FIRE CASE STUDIES

SPECIES: Muhlenbergia montana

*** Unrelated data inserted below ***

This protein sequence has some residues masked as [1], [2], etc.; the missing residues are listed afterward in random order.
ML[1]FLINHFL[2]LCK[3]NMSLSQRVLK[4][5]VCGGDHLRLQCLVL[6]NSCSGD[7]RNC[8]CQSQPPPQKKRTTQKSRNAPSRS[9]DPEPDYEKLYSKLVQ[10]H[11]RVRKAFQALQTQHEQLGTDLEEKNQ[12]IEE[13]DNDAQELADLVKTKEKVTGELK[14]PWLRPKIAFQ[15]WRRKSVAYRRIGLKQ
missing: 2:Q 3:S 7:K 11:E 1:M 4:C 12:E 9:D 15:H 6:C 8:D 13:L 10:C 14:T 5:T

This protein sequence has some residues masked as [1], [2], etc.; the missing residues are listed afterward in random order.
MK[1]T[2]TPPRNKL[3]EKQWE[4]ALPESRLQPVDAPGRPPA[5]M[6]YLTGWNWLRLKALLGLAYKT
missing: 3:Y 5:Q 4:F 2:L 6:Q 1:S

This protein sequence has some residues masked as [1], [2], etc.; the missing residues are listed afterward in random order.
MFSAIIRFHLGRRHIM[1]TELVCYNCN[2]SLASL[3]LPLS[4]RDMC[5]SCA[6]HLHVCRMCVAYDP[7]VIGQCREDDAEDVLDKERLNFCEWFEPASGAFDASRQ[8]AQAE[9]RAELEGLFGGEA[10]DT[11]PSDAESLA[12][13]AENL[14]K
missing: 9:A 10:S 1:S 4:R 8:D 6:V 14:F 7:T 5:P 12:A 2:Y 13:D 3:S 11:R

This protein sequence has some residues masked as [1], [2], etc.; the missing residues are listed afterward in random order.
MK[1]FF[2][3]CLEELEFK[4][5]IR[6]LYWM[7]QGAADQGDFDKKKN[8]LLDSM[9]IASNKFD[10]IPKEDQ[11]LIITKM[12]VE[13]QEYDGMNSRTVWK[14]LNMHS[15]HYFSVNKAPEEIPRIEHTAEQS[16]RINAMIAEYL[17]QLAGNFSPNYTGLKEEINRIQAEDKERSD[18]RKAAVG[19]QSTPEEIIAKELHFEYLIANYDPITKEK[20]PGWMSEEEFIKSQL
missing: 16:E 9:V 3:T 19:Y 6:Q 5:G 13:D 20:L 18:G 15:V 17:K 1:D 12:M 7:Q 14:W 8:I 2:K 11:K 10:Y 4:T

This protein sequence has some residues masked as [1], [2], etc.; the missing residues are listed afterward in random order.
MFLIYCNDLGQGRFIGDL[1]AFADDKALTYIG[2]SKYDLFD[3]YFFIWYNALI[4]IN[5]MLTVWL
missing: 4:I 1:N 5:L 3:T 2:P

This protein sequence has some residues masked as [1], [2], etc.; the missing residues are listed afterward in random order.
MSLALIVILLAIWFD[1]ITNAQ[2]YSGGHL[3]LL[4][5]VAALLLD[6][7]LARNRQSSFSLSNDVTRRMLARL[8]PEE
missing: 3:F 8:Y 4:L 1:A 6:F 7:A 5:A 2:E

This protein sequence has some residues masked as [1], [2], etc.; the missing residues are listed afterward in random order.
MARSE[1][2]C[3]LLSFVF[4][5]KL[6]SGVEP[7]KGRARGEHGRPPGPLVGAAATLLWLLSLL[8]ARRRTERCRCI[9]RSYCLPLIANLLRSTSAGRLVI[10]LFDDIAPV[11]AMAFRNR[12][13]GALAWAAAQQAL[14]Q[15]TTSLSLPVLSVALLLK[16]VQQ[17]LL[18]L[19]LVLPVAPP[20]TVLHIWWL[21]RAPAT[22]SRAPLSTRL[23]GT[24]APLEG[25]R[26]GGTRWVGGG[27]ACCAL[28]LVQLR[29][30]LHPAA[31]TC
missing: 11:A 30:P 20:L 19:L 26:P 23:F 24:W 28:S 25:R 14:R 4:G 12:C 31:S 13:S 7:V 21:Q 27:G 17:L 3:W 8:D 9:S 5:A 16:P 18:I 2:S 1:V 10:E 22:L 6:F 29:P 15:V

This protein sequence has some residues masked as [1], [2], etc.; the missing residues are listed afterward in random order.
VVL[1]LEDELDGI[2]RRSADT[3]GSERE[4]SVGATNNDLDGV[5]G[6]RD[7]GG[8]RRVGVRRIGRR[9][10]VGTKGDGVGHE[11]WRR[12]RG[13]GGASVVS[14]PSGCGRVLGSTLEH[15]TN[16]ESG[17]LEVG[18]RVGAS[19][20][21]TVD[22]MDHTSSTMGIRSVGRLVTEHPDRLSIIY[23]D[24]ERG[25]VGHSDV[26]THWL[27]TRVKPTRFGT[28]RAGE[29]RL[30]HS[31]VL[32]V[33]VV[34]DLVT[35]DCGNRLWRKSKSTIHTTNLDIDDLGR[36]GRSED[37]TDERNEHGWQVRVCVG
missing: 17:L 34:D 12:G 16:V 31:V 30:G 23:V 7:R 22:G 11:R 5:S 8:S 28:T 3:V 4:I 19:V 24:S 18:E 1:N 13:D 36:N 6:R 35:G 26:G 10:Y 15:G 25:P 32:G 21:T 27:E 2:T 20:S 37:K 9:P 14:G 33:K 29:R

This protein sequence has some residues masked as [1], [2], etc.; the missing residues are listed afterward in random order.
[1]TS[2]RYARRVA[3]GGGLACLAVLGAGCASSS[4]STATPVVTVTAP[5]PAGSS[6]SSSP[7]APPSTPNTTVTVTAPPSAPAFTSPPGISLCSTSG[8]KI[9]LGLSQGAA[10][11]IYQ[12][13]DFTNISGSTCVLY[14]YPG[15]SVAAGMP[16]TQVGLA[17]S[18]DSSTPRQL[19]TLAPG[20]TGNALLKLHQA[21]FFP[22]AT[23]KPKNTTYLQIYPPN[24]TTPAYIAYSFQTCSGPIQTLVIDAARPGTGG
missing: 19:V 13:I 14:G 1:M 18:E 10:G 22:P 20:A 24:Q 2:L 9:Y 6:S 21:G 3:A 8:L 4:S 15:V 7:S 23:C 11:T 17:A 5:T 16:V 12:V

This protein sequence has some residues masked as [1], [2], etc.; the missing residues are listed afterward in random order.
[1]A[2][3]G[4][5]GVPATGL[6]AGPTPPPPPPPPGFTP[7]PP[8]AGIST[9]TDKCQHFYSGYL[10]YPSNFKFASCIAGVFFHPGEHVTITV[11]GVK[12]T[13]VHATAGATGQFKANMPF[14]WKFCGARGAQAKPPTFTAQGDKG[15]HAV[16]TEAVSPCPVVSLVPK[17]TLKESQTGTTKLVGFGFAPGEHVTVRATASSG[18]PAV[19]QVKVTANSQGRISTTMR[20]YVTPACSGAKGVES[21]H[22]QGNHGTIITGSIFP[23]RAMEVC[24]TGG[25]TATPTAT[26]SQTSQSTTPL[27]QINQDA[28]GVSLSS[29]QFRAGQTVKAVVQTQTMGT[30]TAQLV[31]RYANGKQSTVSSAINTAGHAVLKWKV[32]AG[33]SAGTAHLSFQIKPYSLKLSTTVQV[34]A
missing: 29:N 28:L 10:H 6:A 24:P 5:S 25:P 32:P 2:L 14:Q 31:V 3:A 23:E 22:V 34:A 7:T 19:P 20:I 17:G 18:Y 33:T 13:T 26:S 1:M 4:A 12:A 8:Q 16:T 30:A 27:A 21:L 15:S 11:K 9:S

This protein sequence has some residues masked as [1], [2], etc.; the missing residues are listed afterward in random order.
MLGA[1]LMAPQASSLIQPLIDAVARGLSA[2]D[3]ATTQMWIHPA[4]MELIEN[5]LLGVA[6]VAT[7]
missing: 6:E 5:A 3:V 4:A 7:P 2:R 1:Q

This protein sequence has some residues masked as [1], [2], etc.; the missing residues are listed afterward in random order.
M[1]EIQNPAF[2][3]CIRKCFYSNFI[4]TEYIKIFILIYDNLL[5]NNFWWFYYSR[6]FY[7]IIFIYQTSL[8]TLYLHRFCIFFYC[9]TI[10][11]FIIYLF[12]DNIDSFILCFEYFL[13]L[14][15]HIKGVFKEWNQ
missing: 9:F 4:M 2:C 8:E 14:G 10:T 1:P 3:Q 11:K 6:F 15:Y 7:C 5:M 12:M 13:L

FIRE CASE STUDY CITATION : Walsh, Roberta A., compiler. 1995. Effects of prescribed fires on mountain muhly on the Fort Valley Experimental Forest, Arizona. In: Muhlenbergia montana. In: Fire Effects Information System, [Online]. U.S. Department of Agriculture, Forest Service, Rocky Mountain Research Station, Fire Sciences Laboratory (Producer). Available: http://www.fs.fed.us/database/feis/ []. REFERENCES : Vose, James M.; White, Alan S. 1991. Biomass response mechanisms of understory species the first year after prescribed burning in an Arizona ponderosa-pine community. Forest Ecology and Management. 40: 175-187. [81]. White, Alan S.; Cook, James E.; Vose, James M. 1991. Effects of fire and stand structure on grass phenology in a ponderosa pine forest. American Midland Naturalist. 126(2): 269-278. [83]. SEASON/SEVERITY CLASSIFICATION : fall/moderate in ponderosa pine (Pinus ponderosa) sawtimber stands fall/severe in ponderosa pine pole stands STUDY LOCATION : Prescribed fires were conducted at the Fort Valley Experimental Forest near Flagstaff, Arizona. PREFIRE VEGETATIVE COMMUNITY : The ponderosa pine overstory occurred in three kinds of spatially distinct patches.  Sawtimber patches had average dbh of 25 inches (63 cm) and density of 49 trees per acre (120 trees/ha).  There was a thick accumulation of litter 12 to 20 inches (30-50 cm) beneath the canopies of sawtimber trees; between canopies, openings received full sunlight and had minimal litter accumulation.  Pole patches had average dbh of 6 inches (15 cm) and density of 700 trees per acre (1,730 trees/ha). Sapling patches had average dbh of 1.8 inches (4.5 cm) and density of 4,075 trees per acre (10,070 trees/ha).  The groundlayer was heavily shaded in sapling patches because of high tree density.  Understory grasses were mountain muhly (Muhlenbergia montana), Fendler bluegrass (Poa fendleriana), and bottlebrush squirreltail (Elymus elymoides). Shrubs included Fendler's ceanothus (Ceanothus fendleri) and Wood's rose (Rosa woodsii var. ultramontana). TARGET SPECIES PHENOLOGICAL STATE : Not given. SITE DESCRIPTION : The study site is at 6,890 feet (2,100 m) elevation.  Soil is stony clay loam.  Annual precipitation averages 19.7 inches (500 mm).  There is pronounced drought in May and June, frequent rain in July and August, and scattered snowfall and rain in winter.  Prior to prescribed burning, the site was relatively undisturbed, with no evidence of grazing.  The study area was fenced in 1982, prior to plot establishment, to prevent future livestock grazing. FIRE DESCRIPTION : Fire history of the study area suggests that fires occurred at approximately 2-year intervals until the late 1800's, after which fires were excluded until the time of the study.  Ungrazed ponderosa pine stands were prescribed burned on 2 consecutive days in late October 1982.  Mean air temperatures were 64 and 57 degrees Fahrenheit (18 and 14 deg C).  Relative humidity was 21 percent on both days.  Backfires were used on sawtimber patches; both back- and headfires were used on pole and sapling patches.  Fires were restricted to the understory and little immediate damage to overstory trees was apparent.  Using heat-yield data and observations, fire severity in the burned patches was ranked:  below-canopy sawtimber sites > pole > sapling > open-canopy sawtimber sites.  On below-canopy sawtimber sites, fires consumed 95 percent of the fuel load and smoldered for several days.  Fire behavior was as follows:                          Open-ST    Below-ST     Pole       Sapling Intensity (kW/m)         Backfires                 5         NA           14          17    Headfires                NA         NA          346         294 Rate of spread (m/min)    Backing fires             0.2       NA            0.2         0.3    Head fires               NA         NA            4.5         7.6 Total heat yield    (kJ/sq m)             1,600         NA       42,082      15,866 Fuel load (Mg/ha)           17.1      145.9         46.2        30.5 Fuel Consumption, %         25         95           55          33 Note:  Open sawtimber (Open-ST); below-canopy sawtimber (Below-ST); not        available (NA) FIRE EFFECTS ON TARGET SPECIES : Mountain muhly was common on the experimental sites before and after the prescribed fires.  From mid-September through October 1982, prior to burning, mountain muhly cover was estimated on burn sites and control sites in below-canopy sawtimber, open sawtimber, pole, and sapling stands.  Postfire inventory was conducted from mid-October to mid-November 1983, on all sites.  Mountain muhly cover and biomass on control sites were similar in 1982 and 1983.  Mountain muhly average percent cover was lower on burned sites in 1983 due to high mortality, no increased growth of surviving plants, and almost no seedling recruitment.  Mountain muhly biomass was significantly (p<.05) lower on burned plots than on control plots on open sawtimber sites and on pole sites; biomass analysis in below-canopy sites and sapling patches was not possible. Mountain muhly seedling recruitment was monitored under burned and unburned conditions.  Seed rain was monitored for a full year after burning.  Mountain muhly total seed rain for 1 year was 81 seeds per square meter on burned open sawtimber sites and 27 seeds per square meter on unburned open sawtimber sites.  There was no mountain muhly seed rain in closed-canopy sawtimber, pole, or sapling stands.  No mountain muhly seeds germinated in greenhouse tests of buried seed.  A very few mountain muhly seedlings appeared on burned, open timber sites (0.1 seedling/sq m), but none appeared at other burned sites.  It appears that buried seed is not important in contributing new seedlings after burning. Mountain muhly flowering response was measured in ponderosa pine sawtimber (closed-canopy and open-canopy combined) and pole patches. Sapling patches were not measured.  Only plants that had occurred on the sites prior to burning were monitored.  Mountain muhly failed to flower the first year after burning on both the ponderosa pine sawtimber and pole patches.  During the second year, no significant differences in mountain muhly flowering existed between burned sawtimber and pole patches and their controls.  The percentage of mountain muhly plants producing seeds the second year was approximately the same in burned and unburned areas.  Percent of mountain muhly plants that reached flowering stage each year was as follows:                            Plants Flowering (%)                    Pole                     Sawtimber             Burned     Unburned         Burned     Unburned     1983      0*          38              0*           54     1984     25           33             42            33 * Indicates significant difference (p<.05) between burned and unburned     sites.   FIRE MANAGEMENT IMPLICATIONS : Mountain muhly cover and biomass decrease in response to fire, and flowering is suppressed for 1 postfire year.